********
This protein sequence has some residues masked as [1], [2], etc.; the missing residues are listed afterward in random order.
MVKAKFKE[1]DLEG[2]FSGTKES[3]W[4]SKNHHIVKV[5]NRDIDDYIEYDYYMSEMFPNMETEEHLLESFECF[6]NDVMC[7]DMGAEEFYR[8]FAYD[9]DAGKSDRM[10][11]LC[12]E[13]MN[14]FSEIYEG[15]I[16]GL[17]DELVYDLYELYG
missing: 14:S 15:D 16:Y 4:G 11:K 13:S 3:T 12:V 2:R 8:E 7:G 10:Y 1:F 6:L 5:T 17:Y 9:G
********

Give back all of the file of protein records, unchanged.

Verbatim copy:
This protein sequence has some residues masked as [1], [2], etc.; the missing residues are listed afterward in random order.
MVKAKFKE[1]DLEG[2]FSGTKES[3]W[4]SKNHHIVKV[5]NRDIDDYIEYDYYMSEMFPNMETEEHLLESFECF[6]NDVMC[7]DMGAEEFYR[8]FAYD[9]DAGKSDRM[10][11]LC[12]E[13]MN[14]FSEIYEG[15]I[16]GL[17]DELVYDLYELYG
missing: 14:S 15:D 16:Y 4:G 11:K 13:S 3:T 12:V 2:R 8:E 7:G 10:Y 1:F 6:L 5:T 17:Y 9:G